Join travelers from around the world to discover dramatic vistas of Old Man River during all seasons. View soaring eagles and 100,000 migrating geese and ducks. Experience Midwest hospitality on the main streets of river towns and cities, or visit sacred sites and landscape effigies of Native Americans. You can also experience the Mississippi River on steamboats, commercial barges, and recreational crafts.
The byway's story begins with the landscape: abrupt and dramatic limestone bluffs cut by glacial meltwater in the north contrast with broad sandy floodplains in the south. For thousands of years, Native Americans knew the importance of the continent's largest river.
Later, its meandering course marked the political boundaries of territories, towns, cities, states, and counties of the advancing society. Today, the Upper Mississippi River and the Great River Road are national repositories of geological wonders, unparalleled scenic beauty, wildlife, native vegetation, and the miracles of hydrology. The river and road are also milestones to the expansion and development of the United States and the Midwest.
The Great River Road stretches into Illinois, Wisconsin, and Minnesota. Keep reading to find out about the sights you'll see on the Iowa leg of this scenic byway.
Archaeological: A primary site on the Great River Road is the Effigy Mounds National Monument, the site of 195 mounds. Of these 195 mounds, 31 are effigy outlines of mammals, birds, or reptiles. Eastern Woodland Indian culture built these sites between 500 B.C. and A.D. 1300. They are preserved and interpreted for the public. Additional property was being added to the monument site to expand its protection of these unique resources. Other important sites are found at the Mines of Spain State Recreation Area and the Toolesboro Indian Mounds National Historic Landmark.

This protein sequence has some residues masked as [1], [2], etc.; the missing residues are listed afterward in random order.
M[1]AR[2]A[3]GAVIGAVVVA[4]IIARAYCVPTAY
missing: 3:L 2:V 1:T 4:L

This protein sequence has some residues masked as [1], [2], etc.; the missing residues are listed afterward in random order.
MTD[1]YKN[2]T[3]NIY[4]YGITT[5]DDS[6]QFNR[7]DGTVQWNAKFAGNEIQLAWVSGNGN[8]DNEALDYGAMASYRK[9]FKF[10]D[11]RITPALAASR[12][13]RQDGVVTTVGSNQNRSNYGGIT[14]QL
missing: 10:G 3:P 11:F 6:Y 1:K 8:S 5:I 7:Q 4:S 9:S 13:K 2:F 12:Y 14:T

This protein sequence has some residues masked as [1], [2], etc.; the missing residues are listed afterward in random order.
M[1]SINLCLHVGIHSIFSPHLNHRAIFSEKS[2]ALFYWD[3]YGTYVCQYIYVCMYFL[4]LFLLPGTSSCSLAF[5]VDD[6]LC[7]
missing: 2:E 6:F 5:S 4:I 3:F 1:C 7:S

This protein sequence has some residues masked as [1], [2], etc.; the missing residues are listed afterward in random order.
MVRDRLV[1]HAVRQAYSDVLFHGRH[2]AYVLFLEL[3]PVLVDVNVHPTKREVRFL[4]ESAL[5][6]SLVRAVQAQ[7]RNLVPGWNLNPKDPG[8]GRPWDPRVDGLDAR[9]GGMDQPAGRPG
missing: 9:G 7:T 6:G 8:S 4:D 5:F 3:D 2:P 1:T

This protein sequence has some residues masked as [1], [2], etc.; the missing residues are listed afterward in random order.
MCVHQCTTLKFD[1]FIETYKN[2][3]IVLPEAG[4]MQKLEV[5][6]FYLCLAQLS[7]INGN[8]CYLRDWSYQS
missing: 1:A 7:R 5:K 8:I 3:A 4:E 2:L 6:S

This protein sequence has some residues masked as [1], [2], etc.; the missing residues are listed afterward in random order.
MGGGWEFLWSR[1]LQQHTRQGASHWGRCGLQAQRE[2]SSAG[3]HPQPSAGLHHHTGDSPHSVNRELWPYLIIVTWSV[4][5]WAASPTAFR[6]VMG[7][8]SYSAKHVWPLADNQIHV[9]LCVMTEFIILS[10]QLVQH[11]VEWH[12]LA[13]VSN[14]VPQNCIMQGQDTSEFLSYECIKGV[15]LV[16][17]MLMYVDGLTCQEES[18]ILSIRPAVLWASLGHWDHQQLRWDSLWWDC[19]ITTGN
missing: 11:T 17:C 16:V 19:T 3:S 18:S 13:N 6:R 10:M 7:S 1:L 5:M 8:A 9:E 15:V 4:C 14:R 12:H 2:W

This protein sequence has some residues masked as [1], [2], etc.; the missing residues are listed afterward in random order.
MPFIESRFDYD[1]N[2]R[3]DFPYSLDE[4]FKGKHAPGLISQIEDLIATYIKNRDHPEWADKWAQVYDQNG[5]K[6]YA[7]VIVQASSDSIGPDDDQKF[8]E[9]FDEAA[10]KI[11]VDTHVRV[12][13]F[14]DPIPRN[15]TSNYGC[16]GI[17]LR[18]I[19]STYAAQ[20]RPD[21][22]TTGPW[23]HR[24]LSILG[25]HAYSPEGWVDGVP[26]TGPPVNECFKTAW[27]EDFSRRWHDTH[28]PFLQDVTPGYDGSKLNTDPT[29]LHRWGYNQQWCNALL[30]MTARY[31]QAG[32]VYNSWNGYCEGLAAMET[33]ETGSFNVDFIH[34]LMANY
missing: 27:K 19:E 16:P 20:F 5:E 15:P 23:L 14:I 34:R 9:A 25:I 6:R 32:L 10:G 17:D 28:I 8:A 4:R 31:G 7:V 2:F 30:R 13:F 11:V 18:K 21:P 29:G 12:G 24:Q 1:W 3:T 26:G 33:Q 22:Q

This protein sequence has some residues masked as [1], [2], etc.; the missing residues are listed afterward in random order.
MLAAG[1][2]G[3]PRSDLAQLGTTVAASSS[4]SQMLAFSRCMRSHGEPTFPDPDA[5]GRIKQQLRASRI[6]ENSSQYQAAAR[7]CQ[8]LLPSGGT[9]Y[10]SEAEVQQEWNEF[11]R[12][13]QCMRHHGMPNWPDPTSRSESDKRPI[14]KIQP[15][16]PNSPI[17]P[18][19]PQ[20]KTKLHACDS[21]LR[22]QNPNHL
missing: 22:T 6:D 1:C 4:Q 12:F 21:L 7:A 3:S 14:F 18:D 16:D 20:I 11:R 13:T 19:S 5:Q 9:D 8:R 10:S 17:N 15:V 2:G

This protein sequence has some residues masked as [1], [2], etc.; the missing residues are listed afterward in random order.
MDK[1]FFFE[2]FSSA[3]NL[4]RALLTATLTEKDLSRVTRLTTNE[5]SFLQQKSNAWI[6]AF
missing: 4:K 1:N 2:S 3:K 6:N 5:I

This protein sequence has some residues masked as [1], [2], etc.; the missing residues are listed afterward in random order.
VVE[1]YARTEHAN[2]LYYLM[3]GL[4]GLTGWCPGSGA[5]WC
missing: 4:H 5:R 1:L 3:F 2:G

Historical: Although most of Iowa was settled in the mid-1800s, the Mississippi River made it an accessible territory long before the United States became a nation. Native Americans and explorers alike saw the raw, unharnessed power of this beautiful passageway. One of the first outposts was Fort Madison, where history is recreated today. Like much of the United States, the Great River Road was under Spanish and French rule until the time of the Louisiana Purchase in 1803.
Soon after, settlers and industry came to Iowa. Bustling river towns created cultural landmarks such as Snake Alley -- the curviest road in the United States. Little towns along the road grew and became the cities they are today. During the booming days of river trade, writer Samuel Langhorne Clemens (better known as Mark Twain) captured the atmosphere and the time period in his novels. When the Civil War came to Iowa, most of the people living there fought for the Union. Civil War memorials are now found in several of the towns on the byway.
Natural: Geology, the hydrologic cycle, and erosion are among the big stories that the Mississippi River and the Great River Road tell in Iowa. The forces of nature can be seen in how the river has cut a deep channel in ancient limestone layers in the northern reaches. The ever-changing channel of the river, the deposition of sediments, and the broad floodplain of the Mississippi River in the southern part of the state speak of a different natural dynamic. The Upper Mississippi River National Wildlife and Fish Refuge is the state's oldest and most popular wildlife refuge. Many other state, county, and city parks provide opportunities for spotting and watching wildlife.
Recreational: Recreational opportunities abound along the Iowa Great River Road. Water activities include boating, sailing, fishing, waterfowl hunting, and swimming. For decades, the Iowa Great River Road and its side roads have been popular pleasure routes for sightseeing. Numerous multipurpose trails and support facilities are available along the road.